The results of Levin's human studies are expected in 1999. "We would certainly discourage the use of nicotine products or taking up smoking for Alzheimer's disease patients," Levin said. "Our goal is to find a nicotine-like substance that will give the beneficial effects of nicotine without the harmful side effects or addictive ability."


Story Source:

The above story is based on materials provided by Duke University Medical Center. Note: Materials may be edited for content and length.


Cite This Page:

Duke University Medical Center. "Nicotine-Like Drugs Can Enhance Learning, Memory In Rat Model Of Alzheimer's Disease." ScienceDaily. ScienceDaily, 10 November 1998. <www.sciencedaily.com/releases/1998/11/981110075100.htm>.
Duke University Medical Center. (1998, November 10). Nicotine-Like Drugs Can Enhance Learning, Memory In Rat Model Of Alzheimer's Disease. ScienceDaily. Retrieved September 23, 2014 from www.sciencedaily.com/releases/1998/11/981110075100.htm
Duke University Medical Center. "Nicotine-Like Drugs Can Enhance Learning, Memory In Rat Model Of Alzheimer's Disease." ScienceDaily. www.sciencedaily.com/releases/1998/11/981110075100.htm (accessed September 23, 2014).

Share This



More Health & Medicine News

Tuesday, September 23, 2014

Featured Research

from universities, journals, and other organizations


Featured Videos

from AP, Reuters, AFP, and other news services

Ebola Costs Keep Mounting

Ebola Costs Keep Mounting

Reuters - Business Video Online (Sep. 23, 2014) The WHO has warned up to 20,000 people could be infected with Ebola over the next few weeks. As Sonia Legg reports, the implications for the West African countries suffering from the disease are huge. Video provided by Reuters
Powered by NewsLook.com
Ebola Cases Could Reach 1.4 Million Within 4 Months

Ebola Cases Could Reach 1.4 Million Within 4 Months

Newsy (Sep. 23, 2014) Health officials warn that without further intervention, the number of Ebola cases in Liberia and Sierra Leone could reach 1.4 million by January. Video provided by Newsy
Powered by NewsLook.com
WHO: Ebola Cases to Triple in Weeks Without Drastic Action

WHO: Ebola Cases to Triple in Weeks Without Drastic Action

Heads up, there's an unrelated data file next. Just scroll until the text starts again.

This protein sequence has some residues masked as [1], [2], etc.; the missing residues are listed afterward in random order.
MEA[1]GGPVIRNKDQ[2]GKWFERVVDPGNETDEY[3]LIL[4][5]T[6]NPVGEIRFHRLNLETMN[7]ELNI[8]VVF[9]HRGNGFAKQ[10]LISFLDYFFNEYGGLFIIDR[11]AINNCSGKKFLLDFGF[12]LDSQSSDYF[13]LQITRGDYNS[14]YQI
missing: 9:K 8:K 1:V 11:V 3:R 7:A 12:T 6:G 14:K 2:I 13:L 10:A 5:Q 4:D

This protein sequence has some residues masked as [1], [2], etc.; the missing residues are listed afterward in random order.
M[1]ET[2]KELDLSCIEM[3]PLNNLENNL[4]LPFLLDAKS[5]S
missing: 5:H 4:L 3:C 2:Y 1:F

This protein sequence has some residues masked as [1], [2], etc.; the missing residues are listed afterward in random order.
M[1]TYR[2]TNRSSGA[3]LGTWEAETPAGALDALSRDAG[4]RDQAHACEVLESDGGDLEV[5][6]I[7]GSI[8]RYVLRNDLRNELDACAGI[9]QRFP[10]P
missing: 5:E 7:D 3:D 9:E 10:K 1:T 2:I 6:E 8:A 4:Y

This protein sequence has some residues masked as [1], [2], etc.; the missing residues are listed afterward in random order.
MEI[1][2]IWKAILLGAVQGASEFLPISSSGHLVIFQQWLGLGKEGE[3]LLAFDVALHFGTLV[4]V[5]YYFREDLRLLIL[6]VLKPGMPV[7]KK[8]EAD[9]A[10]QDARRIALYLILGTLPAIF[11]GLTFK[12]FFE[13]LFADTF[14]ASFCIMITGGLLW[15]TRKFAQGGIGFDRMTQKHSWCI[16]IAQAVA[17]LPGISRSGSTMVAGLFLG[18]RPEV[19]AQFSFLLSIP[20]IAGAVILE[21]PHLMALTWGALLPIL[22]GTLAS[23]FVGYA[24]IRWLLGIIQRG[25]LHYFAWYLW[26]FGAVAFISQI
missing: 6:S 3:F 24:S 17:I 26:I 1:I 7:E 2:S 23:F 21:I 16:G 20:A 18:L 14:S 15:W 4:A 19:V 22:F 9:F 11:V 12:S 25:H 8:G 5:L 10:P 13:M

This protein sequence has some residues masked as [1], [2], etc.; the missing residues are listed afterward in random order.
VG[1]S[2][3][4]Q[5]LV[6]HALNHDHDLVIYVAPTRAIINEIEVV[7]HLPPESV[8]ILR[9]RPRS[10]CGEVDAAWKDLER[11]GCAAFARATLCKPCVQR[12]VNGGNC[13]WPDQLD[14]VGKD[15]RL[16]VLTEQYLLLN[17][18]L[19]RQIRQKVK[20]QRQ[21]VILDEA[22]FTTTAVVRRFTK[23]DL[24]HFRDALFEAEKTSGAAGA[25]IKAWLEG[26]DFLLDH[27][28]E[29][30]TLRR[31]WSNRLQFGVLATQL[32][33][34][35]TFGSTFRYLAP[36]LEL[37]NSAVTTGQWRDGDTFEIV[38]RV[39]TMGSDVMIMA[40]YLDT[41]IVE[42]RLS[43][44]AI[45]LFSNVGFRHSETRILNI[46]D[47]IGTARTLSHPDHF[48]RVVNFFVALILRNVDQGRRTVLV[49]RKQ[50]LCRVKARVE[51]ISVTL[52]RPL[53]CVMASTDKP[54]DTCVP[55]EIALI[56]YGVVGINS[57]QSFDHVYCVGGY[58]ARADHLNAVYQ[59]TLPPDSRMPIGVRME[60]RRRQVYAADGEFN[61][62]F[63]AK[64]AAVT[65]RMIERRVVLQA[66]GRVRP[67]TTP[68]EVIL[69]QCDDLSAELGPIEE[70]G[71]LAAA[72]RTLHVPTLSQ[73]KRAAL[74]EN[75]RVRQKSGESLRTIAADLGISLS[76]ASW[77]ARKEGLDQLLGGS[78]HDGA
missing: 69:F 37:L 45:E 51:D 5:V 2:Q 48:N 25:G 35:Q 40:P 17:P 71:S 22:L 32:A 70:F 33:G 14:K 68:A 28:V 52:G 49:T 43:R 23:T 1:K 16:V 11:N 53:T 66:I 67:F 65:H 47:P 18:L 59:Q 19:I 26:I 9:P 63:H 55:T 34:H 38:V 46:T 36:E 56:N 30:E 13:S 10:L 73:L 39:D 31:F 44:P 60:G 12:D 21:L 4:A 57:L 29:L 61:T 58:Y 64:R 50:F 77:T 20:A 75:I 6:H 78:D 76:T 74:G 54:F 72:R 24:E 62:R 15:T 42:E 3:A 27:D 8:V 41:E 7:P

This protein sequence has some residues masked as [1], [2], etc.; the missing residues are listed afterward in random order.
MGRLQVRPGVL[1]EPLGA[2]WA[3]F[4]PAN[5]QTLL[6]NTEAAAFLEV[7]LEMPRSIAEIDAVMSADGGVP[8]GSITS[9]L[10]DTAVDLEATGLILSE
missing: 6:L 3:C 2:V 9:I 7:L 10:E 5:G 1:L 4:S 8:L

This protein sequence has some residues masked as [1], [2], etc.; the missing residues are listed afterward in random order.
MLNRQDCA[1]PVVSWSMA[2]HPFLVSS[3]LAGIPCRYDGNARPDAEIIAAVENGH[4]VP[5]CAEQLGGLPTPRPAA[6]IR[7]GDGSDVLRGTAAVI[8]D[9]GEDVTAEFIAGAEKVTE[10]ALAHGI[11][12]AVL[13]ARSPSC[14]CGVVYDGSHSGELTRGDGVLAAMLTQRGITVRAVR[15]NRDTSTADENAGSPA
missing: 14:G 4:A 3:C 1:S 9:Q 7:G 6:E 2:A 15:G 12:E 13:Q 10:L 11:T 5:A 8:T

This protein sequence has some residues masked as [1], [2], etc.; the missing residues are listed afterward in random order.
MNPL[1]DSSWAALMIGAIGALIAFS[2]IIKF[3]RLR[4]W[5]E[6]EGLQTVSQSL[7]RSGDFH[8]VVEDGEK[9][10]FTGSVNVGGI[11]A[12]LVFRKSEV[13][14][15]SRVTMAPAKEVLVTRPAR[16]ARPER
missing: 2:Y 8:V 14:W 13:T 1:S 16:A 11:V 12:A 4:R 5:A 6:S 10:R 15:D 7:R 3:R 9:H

AFP (Sep. 23, 2014) The number of Ebola infections will triple to 20,000 by November, soaring by thousands every week if efforts to stop the outbreak are not stepped up radically, the WHO warned in a study on Tuesday. Duration: 01:01 Video provided by AFP
Powered by NewsLook.com
5 Ways Men Can Prevent Most Heart Attacks

5 Ways Men Can Prevent Most Heart Attacks

Newsy (Sep. 23, 2014) No surprise here: A recent study says men can reduce their risk of heart attack by maintaining a healthy lifestyle, which includes daily exercise. Video provided by Newsy
Powered by NewsLook.com

Search ScienceDaily

Number of stories in archives: 140,361

Find with keyword(s):
Enter a keyword or phrase to search ScienceDaily for related topics and research stories.

Save/Print:
Share:

Breaking News:

Strange & Offbeat Stories


Health & Medicine

Mind & Brain

Living & Well

In Other News

... from NewsDaily.com

Science News

Health News

Environment News

Technology News



Save/Print:
Share:

Free Subscriptions


Get the latest science news with ScienceDaily's free email newsletters, updated daily and weekly. Or view hourly updated newsfeeds in your RSS reader:

Get Social & Mobile


Keep up to date with the latest news from ScienceDaily via social networks and mobile apps:

Have Feedback?


Tell us what you think of ScienceDaily -- we welcome both positive and negative comments. Have any problems using the site? Questions?
Mobile: iPhone Android Web
Follow: Facebook Twitter Google+
Subscribe: RSS Feeds Email Newsletters
Latest Headlines Health & Medicine Mind & Brain Space & Time Matter & Energy Computers & Math Plants & Animals Earth & Climate Fossils & Ruins